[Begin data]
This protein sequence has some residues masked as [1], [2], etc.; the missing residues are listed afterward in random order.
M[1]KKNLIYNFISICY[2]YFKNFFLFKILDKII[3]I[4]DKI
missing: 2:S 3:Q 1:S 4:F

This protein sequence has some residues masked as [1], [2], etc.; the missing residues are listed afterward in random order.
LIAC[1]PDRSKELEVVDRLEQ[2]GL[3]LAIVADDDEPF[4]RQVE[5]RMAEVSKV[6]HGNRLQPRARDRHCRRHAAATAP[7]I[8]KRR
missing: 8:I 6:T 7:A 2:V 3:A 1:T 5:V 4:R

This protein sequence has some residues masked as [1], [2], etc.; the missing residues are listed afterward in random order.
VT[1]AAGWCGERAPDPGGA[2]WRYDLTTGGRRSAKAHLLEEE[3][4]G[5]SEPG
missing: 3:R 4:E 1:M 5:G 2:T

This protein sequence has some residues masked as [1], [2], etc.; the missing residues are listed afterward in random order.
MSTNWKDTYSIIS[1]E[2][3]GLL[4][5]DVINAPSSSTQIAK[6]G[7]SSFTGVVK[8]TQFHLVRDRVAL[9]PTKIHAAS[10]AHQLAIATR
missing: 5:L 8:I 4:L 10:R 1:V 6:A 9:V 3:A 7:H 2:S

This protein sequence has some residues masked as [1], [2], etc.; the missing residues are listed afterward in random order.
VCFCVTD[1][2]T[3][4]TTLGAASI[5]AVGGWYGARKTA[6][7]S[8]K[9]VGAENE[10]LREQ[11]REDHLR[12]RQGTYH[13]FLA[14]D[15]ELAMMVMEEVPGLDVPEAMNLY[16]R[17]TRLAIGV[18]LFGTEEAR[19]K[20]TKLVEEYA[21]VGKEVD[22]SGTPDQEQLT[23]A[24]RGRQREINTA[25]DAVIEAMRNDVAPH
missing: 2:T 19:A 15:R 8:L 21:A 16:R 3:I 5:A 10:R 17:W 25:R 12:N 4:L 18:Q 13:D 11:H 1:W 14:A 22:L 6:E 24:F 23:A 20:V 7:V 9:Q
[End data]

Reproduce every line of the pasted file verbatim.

This protein sequence has some residues masked as [1], [2], etc.; the missing residues are listed afterward in random order.
M[1]KKNLIYNFISICY[2]YFKNFFLFKILDKII[3]I[4]DKI
missing: 2:S 3:Q 1:S 4:F

This protein sequence has some residues masked as [1], [2], etc.; the missing residues are listed afterward in random order.
LIAC[1]PDRSKELEVVDRLEQ[2]GL[3]LAIVADDDEPF[4]RQVE[5]RMAEVSKV[6]HGNRLQPRARDRHCRRHAAATAP[7]I[8]KRR
missing: 8:I 6:T 7:A 2:V 3:A 1:T 5:V 4:R

This protein sequence has some residues masked as [1], [2], etc.; the missing residues are listed afterward in random order.
VT[1]AAGWCGERAPDPGGA[2]WRYDLTTGGRRSAKAHLLEEE[3][4]G[5]SEPG
missing: 3:R 4:E 1:M 5:G 2:T

This protein sequence has some residues masked as [1], [2], etc.; the missing residues are listed afterward in random order.
MSTNWKDTYSIIS[1]E[2][3]GLL[4][5]DVINAPSSSTQIAK[6]G[7]SSFTGVVK[8]TQFHLVRDRVAL[9]PTKIHAAS[10]AHQLAIATR
missing: 5:L 8:I 4:L 10:R 1:V 6:A 9:V 3:A 7:H 2:S

This protein sequence has some residues masked as [1], [2], etc.; the missing residues are listed afterward in random order.
VCFCVTD[1][2]T[3][4]TTLGAASI[5]AVGGWYGARKTA[6][7]S[8]K[9]VGAENE[10]LREQ[11]REDHLR[12]RQGTYH[13]FLA[14]D[15]ELAMMVMEEVPGLDVPEAMNLY[16]R[17]TRLAIGV[18]LFGTEEAR[19]K[20]TKLVEEYA[21]VGKEVD[22]SGTPDQEQLT[23]A[24]RGRQREINTA[25]DAVIEAMRNDVAPH
missing: 2:T 19:A 15:R 8:L 21:A 16:R 3:I 5:A 10:R 17:W 25:R 12:N 4:L 18:Q 13:D 11:H 1:W 14:A 22:L 6:E 24:F 23:A 20:V 7:V 9:Q